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Patient Using Marijuana Convicted on Drug Charge

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LAKE ORION – Retired police dispatcher and school-bus driver Barb Agro of Lake Orion said today she planned to appeal her conviction this week on manufacturing marijuana – a four-year felony – after an Oakland County judge would not let jurors hear that Agro was a state-approved medical-marijuana user.

Judge Wendy Potts "allowed the jury to see my statement that I had 17 plants in my basement, and to see my signature on there, but she wouldn't let the jury see the rest" of her written statement, Agro said. The rest of the statement included Agro saying that she was a state-approved medical marijuana patient as well as an approved caregiver, allowed to supply the drug to as many as five approved patients, under the Michigan Medical Marijuana Act.

"So I was allowed to have those plants. But they treated me like any drug user," Agro, 71, of Lake Orion said.

Agro's defense attorney Jerome Sabbota said she was the first defendant to be tried among more than two dozen arrested Aug 25 in a series of raids at medical-marijuana dispensaries in Ferndale and Waterford, and at homes linked to the dispensaries. Agro, her late husband and two sons worked for the Clinical Relief dispensary in Ferndale, she said.

Judges as a rule do not comment on recent cases. But Oakland County Prosecutor Jessica Cooper said in May that, depending on the circumstances of a case, it would be proper for county judges to keep defendants such as Agro from using their state-approved medical marijuana status as a criminal defense. Cooper also has said repeatedly, in agreement with Michigan Attorney General Bill Schuette, that nothing in the Michigan Medical Marijuana Act approved in 2008 by state voters allows for or even mentions dispensaries, which have sprung up across the state to sell medical marijuana.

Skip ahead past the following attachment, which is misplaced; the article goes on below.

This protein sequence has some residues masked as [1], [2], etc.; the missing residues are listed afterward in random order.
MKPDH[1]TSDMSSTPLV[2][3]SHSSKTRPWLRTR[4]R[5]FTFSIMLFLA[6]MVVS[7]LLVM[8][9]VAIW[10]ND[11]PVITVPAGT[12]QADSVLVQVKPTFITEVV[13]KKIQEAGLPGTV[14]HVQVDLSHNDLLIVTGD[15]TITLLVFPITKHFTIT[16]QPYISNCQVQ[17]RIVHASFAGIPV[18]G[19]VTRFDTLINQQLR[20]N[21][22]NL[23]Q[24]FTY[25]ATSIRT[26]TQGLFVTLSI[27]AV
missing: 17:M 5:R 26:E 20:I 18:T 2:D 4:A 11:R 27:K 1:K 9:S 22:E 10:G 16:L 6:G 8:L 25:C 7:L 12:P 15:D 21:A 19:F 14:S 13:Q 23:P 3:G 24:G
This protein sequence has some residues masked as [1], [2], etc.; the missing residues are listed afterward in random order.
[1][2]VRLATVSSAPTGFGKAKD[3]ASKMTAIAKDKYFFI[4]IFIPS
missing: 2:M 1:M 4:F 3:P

Complicating Agro's case was the fact that police found her house unlocked – because, she said, her late husband Sal Agro had rushed off that morning, forgetting to lock up, after hearing that his sons' homes were being raided. The unlocked house constituted a violation of the state law on medical marijuana because it meant that the Agros' cultivation facility was not properly secured, police said after the raid.

The dozens of protesters who massed outside the Oakland County courthouse Monday in support of Agro might have hurt her case, Agro's attorney Sabbota said Wednesday.

"Some of the protesters approached jurors (as they walked into the courthouse) and I think it backfired," Sabbota said Wednesday. Potts later asked each juror, one at at time in the courtroom, whether the protesters' actions would discourage them from convicting Agro if the evidence was sufficient, Sabbota said.

Each juror denied to the judge that the protesters had had any influence, but her questioning might have made them feel pressured to convict, he said.


News Hawk- Jacob Ebel 420 MAGAZINE
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Author: Bill Laitner
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